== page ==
I was looking through all my old sticker albums at my parents and decided I was going to attempt to complete my old albums from the ‘80s. I enjoyed that process so much that I wanted to also start collecting in ‘real time’ again – beginning with the Panini Brasil 2014 album.
What was the original motivation for writing Stuck on You?
Having been seriously back into the hobby for a couple of years by then I started thinking that there was this company – Panini – that was as popular as ever (the 2014 World Cup album was their biggest seller around the world in their 50-plus year history) yet they remained a largely mysterious entity. I thought it was about time somebody wrote the history of Panini stickers – as it turned out ‘Stuck On You’ was about the overall history of football stickers in the UK so also heavily featured the likes of Merlin – and as I was a writer why should it not be me?!
Have you been surprised at the response, and the apparent revival of Panini and sticker nostalgia?
Yes and no. The reason I pitched the book (to Pitch, appropriately) was because Panini stickers had returned to the level it had reached in the ‘80s for the 2014 World Cup release. It was clear there remained a huge interest and kids from the ‘80s could now afford to complete the latest albums. Large groups of adult friends and work colleagues had great fun swapping with each other and the online community was also growing. Did I expect the value of historic football stickers would rise to the levels they are now? Clearly not and few others did otherwise many more would have been buying them up when they were much cheaper than they are now!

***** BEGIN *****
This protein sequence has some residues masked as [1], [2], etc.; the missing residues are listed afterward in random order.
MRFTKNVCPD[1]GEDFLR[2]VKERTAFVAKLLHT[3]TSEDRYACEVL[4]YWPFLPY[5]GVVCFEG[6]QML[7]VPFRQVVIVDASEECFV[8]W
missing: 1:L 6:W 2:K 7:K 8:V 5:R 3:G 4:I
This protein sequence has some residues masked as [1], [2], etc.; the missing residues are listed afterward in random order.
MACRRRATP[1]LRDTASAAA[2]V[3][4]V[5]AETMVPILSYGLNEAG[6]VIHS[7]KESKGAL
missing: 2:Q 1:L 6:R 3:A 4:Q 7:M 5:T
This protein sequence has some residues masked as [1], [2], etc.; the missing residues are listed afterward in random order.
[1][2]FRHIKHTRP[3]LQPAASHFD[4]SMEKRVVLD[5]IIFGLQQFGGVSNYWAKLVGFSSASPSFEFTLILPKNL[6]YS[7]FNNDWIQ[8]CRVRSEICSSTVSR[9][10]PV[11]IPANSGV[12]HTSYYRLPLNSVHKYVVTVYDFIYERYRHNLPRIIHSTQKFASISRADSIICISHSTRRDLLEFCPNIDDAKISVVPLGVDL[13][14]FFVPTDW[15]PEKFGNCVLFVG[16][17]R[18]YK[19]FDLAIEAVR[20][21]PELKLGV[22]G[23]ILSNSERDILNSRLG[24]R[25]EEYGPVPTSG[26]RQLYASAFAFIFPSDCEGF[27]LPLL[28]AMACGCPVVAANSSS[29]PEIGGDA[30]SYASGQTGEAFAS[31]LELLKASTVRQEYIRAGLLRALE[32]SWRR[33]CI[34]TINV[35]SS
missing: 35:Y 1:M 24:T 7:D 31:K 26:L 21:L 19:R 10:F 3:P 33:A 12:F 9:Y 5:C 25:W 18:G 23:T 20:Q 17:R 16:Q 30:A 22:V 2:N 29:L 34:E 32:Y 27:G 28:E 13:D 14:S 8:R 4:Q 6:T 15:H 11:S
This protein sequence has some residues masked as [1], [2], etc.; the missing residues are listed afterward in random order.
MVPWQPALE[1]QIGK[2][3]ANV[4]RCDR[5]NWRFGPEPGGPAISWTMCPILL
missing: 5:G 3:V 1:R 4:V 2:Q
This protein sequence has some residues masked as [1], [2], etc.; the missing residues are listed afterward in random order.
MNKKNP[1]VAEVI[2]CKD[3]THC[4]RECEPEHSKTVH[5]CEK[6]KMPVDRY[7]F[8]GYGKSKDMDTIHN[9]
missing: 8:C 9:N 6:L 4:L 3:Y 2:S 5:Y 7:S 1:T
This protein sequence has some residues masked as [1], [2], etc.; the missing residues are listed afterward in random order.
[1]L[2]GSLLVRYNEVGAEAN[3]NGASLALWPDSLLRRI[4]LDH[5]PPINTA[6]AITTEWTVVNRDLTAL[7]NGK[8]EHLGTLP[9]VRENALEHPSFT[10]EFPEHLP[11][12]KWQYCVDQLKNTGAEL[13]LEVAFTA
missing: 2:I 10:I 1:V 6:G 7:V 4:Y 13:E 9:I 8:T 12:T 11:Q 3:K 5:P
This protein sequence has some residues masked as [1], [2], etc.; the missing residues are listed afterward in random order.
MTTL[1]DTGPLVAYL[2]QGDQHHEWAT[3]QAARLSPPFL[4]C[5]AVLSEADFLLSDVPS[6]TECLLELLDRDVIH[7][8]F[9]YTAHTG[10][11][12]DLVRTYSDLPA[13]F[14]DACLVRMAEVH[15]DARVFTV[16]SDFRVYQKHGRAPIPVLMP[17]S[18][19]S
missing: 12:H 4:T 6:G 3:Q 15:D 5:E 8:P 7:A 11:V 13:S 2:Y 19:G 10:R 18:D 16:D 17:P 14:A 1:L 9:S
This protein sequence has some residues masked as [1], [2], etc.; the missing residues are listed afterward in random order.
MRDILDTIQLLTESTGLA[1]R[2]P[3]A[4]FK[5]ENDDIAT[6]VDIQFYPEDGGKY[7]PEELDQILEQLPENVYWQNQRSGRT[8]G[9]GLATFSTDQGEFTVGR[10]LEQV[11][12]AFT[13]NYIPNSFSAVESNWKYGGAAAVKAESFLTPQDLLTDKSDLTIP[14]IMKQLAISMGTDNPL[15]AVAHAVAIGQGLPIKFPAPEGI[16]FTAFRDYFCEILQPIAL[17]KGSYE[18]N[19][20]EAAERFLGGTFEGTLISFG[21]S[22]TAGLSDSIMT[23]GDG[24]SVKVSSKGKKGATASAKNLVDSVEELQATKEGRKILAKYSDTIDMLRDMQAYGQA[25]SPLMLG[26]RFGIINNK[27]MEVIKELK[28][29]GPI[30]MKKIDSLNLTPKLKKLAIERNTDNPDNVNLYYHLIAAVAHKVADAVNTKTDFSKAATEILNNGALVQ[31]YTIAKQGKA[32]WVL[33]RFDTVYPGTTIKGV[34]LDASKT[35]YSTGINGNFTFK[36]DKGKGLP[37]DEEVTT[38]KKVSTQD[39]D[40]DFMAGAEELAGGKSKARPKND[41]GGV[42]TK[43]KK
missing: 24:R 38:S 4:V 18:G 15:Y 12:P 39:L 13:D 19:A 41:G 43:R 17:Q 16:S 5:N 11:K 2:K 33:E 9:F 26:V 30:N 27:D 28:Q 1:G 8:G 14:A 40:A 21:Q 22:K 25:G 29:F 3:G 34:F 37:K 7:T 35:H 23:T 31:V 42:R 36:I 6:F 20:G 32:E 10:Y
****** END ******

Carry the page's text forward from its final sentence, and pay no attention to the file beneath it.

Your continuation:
What did writing The Official Celebration involve – and did you have full access to the Panini archive?
Sadly the pandemic meant I wasn’t able to travel to Modena to go through Panini’s archive, as had been intended. As a result a large chunk of the content, especially for the UK domestic albums, came from my own collection. That was the only slight down-side to putting the book together as I don’t believe my inability to get over to Italy massively impacted on the quality of the book. I had written to Bloomsbury as far back as 2017 – to put together an image-led book on the history of Panini football stickers – and they then went to Panini to obtain an official license, which greatly helped with access to their archive. Of course they have produced so many albums and stickers over the years that we were only able to reproduce a tiny amount in ‘Panini Football Stickers – The Official Celebration’. It was a labour of love and difficult to decide what to leave out…but I’m happy with the way it turned out.
How do you see the future of Panini and football stickers for generations which have grown up with the Internet? Will they keep their old albums in attics as our generation did?!
It’s the youngsters who have really helped to move the industry on over the last couple of years (as well as lots of North American collectors buying up ‘soccer’ cards and stickers from the time the pandemic first hit). The internet has also made the hobby far more global in terms of the ease in which collectors can buy from overseas and access content from other countries. It seems many keep their stickers ‘loose’ rather than putting them in the album, which is clearly done from an investment perspective. That’s all a bit alien to people in the UK/Europe, whose only focus in years gone by was to fill up an album, but keeping cards in pristine condition with a view to making future profit has been the name of the game in North America for decades. Certainly there are a lot more eyes on sports cards/stickers around the world than ever – which can only be a good thing!
Many thanks to Greg for taking the time to answer these questions – further information can be found on his website and he is also active on twitter.